Possession and Distribution Charges

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Possession of a controlled substance

Possession of a controlled substance is a crime under Health & Safety Code 11350.  Furthermore, the controlled substance in question, along with one's prior criminal record can influence the severity of the offense and penalty one faces if arrested and charged. For example, possession of marijuana can be an infraction, misdemeanor, or felony, depending on the amount in possession, whereas possession of cocaine and heroin is always a felony due to its highly addictive nature.

Takakjian & Sitkoff, LLP was founded over two decades ago and focuses solely on criminal defense for clients in the Los Angeles, Ventura and Orange County courts. As former senior deputy district attorneys who previously prosecuted drug crimes, we know where to look and how to identify weaknesses in the prosecutions case.

Possession of a controlled substance with intent to sell

Possession of a controlled substance with intent to sell or distribute is a felony crime under H&S 11351.  This is a very serious offense that carries up to 4 years in state prison.  Furthermore, being charged with this offense would result in ineligibility for drug diversion programs.  One does not have to caught in the act of a drug sale in order be charged with this offense.  Merely possessing a controlled substance or substances, along with items used to measure out (scale) and individually package (baggies) would result in a person being arrested and charged with drug sales. In addition, incriminating cell phone text messages and possessing a large amount of cash could further convince law enforcement and prosecutors of a person's intent to sell.

Charges for sale, distribution or trafficking of any form of a controlled substance are far more severe than for drug possession. Sentencing enhancements can also be applied if the case involves a large amount drugs.  Proving intent is a vital part of the prosecution's case, however, the most important question is whether the drugs and evidence were discovered and seized legally. If it is proven that law enforcement illegally captured the evidence against you, the evidence would be suppressed and the case would have to be dismissed, regardless of your intent.

Contact us to evaluate your case and options

For more information about your drug sales charges, call Takakjian & Sitkoff, LLP at 888-579-4844 or contact us online. We discuss your case in detail at your free initial consultation. Our legal team is available to help you 24 hours every day, seven days a week.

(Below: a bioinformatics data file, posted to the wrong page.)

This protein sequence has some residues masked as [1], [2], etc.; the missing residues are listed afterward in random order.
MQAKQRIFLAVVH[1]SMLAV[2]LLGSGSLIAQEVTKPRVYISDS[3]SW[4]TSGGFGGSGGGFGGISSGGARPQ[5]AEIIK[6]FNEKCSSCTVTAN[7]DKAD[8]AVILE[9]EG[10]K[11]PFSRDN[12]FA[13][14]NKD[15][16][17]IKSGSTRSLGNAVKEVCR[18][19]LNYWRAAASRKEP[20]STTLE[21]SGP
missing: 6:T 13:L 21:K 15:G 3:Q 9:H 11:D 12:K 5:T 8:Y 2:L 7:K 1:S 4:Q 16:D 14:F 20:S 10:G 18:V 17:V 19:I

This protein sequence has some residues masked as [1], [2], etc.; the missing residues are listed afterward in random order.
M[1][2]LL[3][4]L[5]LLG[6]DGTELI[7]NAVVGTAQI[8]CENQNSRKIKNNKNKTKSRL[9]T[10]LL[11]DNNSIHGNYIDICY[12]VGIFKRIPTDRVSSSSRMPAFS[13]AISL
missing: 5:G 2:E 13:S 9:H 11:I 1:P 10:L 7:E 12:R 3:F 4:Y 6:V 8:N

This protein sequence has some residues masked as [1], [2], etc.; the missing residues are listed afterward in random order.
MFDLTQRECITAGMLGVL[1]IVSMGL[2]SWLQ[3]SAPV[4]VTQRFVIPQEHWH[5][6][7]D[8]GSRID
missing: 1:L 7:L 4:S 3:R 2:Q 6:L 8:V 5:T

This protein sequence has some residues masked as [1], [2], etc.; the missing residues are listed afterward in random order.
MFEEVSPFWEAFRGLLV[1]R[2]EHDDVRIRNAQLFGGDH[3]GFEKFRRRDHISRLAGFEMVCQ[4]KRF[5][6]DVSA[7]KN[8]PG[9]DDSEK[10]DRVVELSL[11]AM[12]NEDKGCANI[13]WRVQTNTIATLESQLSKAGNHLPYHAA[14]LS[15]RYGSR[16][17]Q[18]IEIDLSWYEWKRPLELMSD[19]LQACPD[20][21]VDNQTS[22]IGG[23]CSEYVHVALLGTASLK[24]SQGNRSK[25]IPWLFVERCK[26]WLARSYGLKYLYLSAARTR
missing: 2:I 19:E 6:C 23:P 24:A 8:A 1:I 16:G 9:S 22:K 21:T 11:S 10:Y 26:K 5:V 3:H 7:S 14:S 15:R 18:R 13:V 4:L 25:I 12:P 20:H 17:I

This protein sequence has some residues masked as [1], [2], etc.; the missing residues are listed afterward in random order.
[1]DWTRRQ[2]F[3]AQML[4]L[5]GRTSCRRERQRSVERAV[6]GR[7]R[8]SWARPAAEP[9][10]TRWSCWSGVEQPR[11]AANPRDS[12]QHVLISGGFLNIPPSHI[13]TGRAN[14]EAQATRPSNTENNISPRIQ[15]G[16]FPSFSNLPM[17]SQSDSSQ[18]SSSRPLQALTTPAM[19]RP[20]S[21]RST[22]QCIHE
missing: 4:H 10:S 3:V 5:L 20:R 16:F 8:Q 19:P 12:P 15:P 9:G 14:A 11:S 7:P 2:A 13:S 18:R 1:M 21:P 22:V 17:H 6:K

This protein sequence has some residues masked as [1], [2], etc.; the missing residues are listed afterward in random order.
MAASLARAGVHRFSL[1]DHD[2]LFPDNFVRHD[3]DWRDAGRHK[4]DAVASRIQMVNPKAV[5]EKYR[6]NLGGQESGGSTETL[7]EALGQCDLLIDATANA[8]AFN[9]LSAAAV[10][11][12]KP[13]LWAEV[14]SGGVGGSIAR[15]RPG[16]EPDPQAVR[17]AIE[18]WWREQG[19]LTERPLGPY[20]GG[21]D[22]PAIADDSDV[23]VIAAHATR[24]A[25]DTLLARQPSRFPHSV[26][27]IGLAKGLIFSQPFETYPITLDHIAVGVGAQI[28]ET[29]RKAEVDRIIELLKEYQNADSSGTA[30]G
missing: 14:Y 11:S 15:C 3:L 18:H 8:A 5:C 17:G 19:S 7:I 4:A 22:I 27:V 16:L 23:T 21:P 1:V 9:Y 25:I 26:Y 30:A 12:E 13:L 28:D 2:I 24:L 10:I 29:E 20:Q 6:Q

- See more at: http://www.formerdistrictattorneys.com/blog/possession-and-distribution-charges/#top

Possession of a controlled substance

Possession of a controlled substance is a crime under Health & Safety Code 11350.  Furthermore, the controlled substance in question, along with one's prior criminal record can influence the severity of the offense and penalty one faces if arrested and charged. For example, possession of marijuana can be an infraction, misdemeanor, or felony, depending on the amount in possession, whereas possession of cocaine and heroin is always a felony due to its highly addictive nature.

Possession of a controlled substance with intent to sell

Possession of a controlled substance with intent to sell or distribute is a felony crime under H&S 11351.  This is a very serious offense that carries up to 4 years in state prison.  Furthermore, being charged with this offense would result in ineligibility for drug diversion programs.  One does not have to caught in the act of a drug sale in order be charged with this offense.  Merely possessing a controlled substance or substances, along with items used to measure out (scale) and individually package (baggies) would result in a person being arrested and charged with drug sales. In addition, incriminating cell phone text messages and possessing a large amount of cash could further convince law enforcement and prosecutors of a person's intent to sell.

Charges for sale, distribution or trafficking of any form of a controlled substance are far more severe than for drug possession. Sentencing enhancements can also be applied if the case involves a large amount drugs.  Proving intent is a vital part of the prosecution's case, however, the most important question is whether the drugs and evidence were discovered and seized legally. If it is proven that law enforcement illegally captured the evidence against you, the evidence would be suppressed and the case would have to be dismissed, regardless of your intent.

 

Topics:  Drug Distribution, Drug Possession

Published In: Criminal Law Updates

DISCLAIMER: Because of the generality of this update, the information provided herein may not be applicable in all situations and should not be acted upon without specific legal advice based on particular situations.

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